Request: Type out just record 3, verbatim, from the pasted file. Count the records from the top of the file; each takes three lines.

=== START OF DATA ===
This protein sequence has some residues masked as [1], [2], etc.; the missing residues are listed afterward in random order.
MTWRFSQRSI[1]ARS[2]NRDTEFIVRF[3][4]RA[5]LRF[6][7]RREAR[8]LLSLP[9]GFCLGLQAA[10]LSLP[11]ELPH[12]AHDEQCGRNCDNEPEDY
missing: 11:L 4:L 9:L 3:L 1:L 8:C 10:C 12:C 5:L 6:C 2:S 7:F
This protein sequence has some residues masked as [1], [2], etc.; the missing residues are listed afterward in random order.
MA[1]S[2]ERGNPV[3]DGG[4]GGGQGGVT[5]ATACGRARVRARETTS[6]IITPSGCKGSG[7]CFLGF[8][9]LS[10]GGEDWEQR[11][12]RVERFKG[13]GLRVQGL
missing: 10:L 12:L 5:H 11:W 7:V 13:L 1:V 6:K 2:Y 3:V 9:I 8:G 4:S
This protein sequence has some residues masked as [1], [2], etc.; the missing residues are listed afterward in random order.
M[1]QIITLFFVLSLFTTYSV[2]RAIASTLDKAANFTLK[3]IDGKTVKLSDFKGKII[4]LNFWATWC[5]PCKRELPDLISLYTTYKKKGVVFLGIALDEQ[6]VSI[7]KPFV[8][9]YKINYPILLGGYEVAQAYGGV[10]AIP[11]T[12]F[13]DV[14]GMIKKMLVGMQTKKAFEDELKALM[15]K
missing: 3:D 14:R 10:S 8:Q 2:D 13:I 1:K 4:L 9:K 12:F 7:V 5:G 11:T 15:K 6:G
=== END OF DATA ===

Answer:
This protein sequence has some residues masked as [1], [2], etc.; the missing residues are listed afterward in random order.
M[1]QIITLFFVLSLFTTYSV[2]RAIASTLDKAANFTLK[3]IDGKTVKLSDFKGKII[4]LNFWATWC[5]PCKRELPDLISLYTTYKKKGVVFLGIALDEQ[6]VSI[7]KPFV[8][9]YKINYPILLGGYEVAQAYGGV[10]AIP[11]T[12]F[13]DV[14]GMIKKMLVGMQTKKAFEDELKALM[15]K
missing: 3:D 14:R 10:S 8:Q 2:D 13:I 1:K 4:L 9:K 12:F 7:V 5:G 11:T 15:K 6:G